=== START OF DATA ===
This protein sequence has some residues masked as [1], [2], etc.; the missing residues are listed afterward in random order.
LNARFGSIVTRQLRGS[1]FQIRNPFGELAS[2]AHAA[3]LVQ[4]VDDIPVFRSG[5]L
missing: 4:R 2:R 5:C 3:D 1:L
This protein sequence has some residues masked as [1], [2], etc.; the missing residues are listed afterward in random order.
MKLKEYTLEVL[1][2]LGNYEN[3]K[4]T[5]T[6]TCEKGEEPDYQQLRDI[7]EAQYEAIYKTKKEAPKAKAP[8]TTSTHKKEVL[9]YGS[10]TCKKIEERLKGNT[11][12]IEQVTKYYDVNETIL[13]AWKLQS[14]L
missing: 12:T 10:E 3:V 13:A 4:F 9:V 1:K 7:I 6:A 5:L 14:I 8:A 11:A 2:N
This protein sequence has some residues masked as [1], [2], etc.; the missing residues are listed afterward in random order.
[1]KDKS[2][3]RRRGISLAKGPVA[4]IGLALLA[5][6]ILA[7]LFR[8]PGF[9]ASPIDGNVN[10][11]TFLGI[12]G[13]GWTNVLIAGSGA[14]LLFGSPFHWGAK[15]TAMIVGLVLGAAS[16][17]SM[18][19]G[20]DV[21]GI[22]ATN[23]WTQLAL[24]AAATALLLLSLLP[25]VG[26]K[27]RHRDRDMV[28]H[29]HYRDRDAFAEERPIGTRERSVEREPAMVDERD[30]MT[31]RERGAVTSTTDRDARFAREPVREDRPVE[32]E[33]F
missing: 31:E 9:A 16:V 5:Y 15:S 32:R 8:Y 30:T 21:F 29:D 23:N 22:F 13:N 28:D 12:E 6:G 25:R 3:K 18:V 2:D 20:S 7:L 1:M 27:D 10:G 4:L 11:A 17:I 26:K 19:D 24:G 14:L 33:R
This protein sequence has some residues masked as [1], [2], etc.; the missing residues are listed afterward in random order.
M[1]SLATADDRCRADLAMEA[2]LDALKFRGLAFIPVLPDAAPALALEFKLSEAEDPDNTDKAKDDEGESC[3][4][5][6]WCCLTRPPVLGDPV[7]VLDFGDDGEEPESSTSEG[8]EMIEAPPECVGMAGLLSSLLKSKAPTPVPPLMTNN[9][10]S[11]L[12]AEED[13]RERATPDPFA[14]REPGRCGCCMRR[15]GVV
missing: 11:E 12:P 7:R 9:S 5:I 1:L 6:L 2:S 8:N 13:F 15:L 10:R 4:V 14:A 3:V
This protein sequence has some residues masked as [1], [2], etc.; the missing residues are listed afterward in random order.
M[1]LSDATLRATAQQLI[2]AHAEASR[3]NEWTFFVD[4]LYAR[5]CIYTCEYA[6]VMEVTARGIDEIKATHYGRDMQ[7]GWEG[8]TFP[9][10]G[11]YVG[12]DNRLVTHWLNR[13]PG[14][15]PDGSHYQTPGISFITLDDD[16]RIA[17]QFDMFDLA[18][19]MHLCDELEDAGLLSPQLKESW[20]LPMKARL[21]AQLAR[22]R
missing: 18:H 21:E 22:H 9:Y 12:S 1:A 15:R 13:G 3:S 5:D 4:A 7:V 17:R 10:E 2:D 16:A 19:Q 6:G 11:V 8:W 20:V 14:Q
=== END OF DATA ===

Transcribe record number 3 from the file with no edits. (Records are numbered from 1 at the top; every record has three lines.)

This protein sequence has some residues masked as [1], [2], etc.; the missing residues are listed afterward in random order.
[1]KDKS[2][3]RRRGISLAKGPVA[4]IGLALLA[5][6]ILA[7]LFR[8]PGF[9]ASPIDGNVN[10][11]TFLGI[12]G[13]GWTNVLIAGSGA[14]LLFGSPFHWGAK[15]TAMIVGLVLGAAS[16][17]SM[18][19]G[20]DV[21]GI[22]ATN[23]WTQLAL[24]AAATALLLLSLLP[25]VG[26]K[27]RHRDRDMV[28]H[29]HYRDRDAFAEERPIGTRERSVEREPAMVDERD[30]MT[31]RERGAVTSTTDRDARFAREPVREDRPVE[32]E[33]F
missing: 31:E 9:A 16:V 5:Y 15:S 32:R 8:Y 30:T 21:F 29:D 23:N 22:F 13:N 28:D 12:E 6:G 25:R 3:K 18:V 2:D 20:S 7:L 1:M 27:D 10:G 4:L 11:A 17:I 26:K 19:D 24:G 14:L 33:R